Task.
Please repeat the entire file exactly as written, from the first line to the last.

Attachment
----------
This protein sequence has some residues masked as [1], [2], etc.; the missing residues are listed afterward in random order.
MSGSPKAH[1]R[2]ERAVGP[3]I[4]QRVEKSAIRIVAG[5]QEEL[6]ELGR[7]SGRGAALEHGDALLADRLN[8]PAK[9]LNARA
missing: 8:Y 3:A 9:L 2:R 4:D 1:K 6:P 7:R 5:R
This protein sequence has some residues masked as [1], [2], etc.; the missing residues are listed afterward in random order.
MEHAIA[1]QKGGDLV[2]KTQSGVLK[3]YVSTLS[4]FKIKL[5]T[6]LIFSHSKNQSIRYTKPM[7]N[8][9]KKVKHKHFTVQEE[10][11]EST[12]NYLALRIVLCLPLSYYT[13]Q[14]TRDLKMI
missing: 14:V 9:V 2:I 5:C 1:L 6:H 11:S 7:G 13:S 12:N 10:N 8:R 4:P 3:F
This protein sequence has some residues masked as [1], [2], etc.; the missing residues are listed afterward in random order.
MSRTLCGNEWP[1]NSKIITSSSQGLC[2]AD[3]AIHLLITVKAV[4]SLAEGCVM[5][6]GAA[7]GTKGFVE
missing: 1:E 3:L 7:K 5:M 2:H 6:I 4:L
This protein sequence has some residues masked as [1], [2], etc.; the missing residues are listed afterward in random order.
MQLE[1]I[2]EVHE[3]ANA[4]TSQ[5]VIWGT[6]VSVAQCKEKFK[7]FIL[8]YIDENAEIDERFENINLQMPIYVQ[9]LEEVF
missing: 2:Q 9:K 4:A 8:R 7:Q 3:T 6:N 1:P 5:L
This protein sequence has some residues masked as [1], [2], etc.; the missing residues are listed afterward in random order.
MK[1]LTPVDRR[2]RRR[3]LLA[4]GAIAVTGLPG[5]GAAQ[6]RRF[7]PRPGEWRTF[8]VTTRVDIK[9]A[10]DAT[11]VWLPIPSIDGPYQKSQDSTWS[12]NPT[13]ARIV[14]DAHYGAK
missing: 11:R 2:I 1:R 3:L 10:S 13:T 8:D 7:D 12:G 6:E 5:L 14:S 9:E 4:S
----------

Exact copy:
This protein sequence has some residues masked as [1], [2], etc.; the missing residues are listed afterward in random order.
MSGSPKAH[1]R[2]ERAVGP[3]I[4]QRVEKSAIRIVAG[5]QEEL[6]ELGR[7]SGRGAALEHGDALLADRLN[8]PAK[9]LNARA
missing: 8:Y 3:A 9:L 2:R 4:D 1:K 6:P 7:R 5:R
This protein sequence has some residues masked as [1], [2], etc.; the missing residues are listed afterward in random order.
MEHAIA[1]QKGGDLV[2]KTQSGVLK[3]YVSTLS[4]FKIKL[5]T[6]LIFSHSKNQSIRYTKPM[7]N[8][9]KKVKHKHFTVQEE[10][11]EST[12]NYLALRIVLCLPLSYYT[13]Q[14]TRDLKMI
missing: 14:V 9:V 2:I 5:C 1:L 6:H 11:S 7:G 13:S 12:N 10:N 8:R 4:P 3:F
This protein sequence has some residues masked as [1], [2], etc.; the missing residues are listed afterward in random order.
MSRTLCGNEWP[1]NSKIITSSSQGLC[2]AD[3]AIHLLITVKAV[4]SLAEGCVM[5][6]GAA[7]GTKGFVE
missing: 1:E 3:L 7:K 5:M 2:H 6:I 4:L
This protein sequence has some residues masked as [1], [2], etc.; the missing residues are listed afterward in random order.
MQLE[1]I[2]EVHE[3]ANA[4]TSQ[5]VIWGT[6]VSVAQCKEKFK[7]FIL[8]YIDENAEIDERFENINLQMPIYVQ[9]LEEVF
missing: 2:Q 9:K 4:A 8:R 7:Q 3:T 6:N 1:P 5:L
This protein sequence has some residues masked as [1], [2], etc.; the missing residues are listed afterward in random order.
MK[1]LTPVDRR[2]RRR[3]LLA[4]GAIAVTGLPG[5]GAAQ[6]RRF[7]PRPGEWRTF[8]VTTRVDIK[9]A[10]DAT[11]VWLPIPSIDGPYQKSQDSTWS[12]NPT[13]ARIV[14]DAHYGAK
missing: 11:R 2:I 1:R 3:L 10:S 13:T 8:D 7:D 12:G 6:E 5:L 14:S 9:E 4:S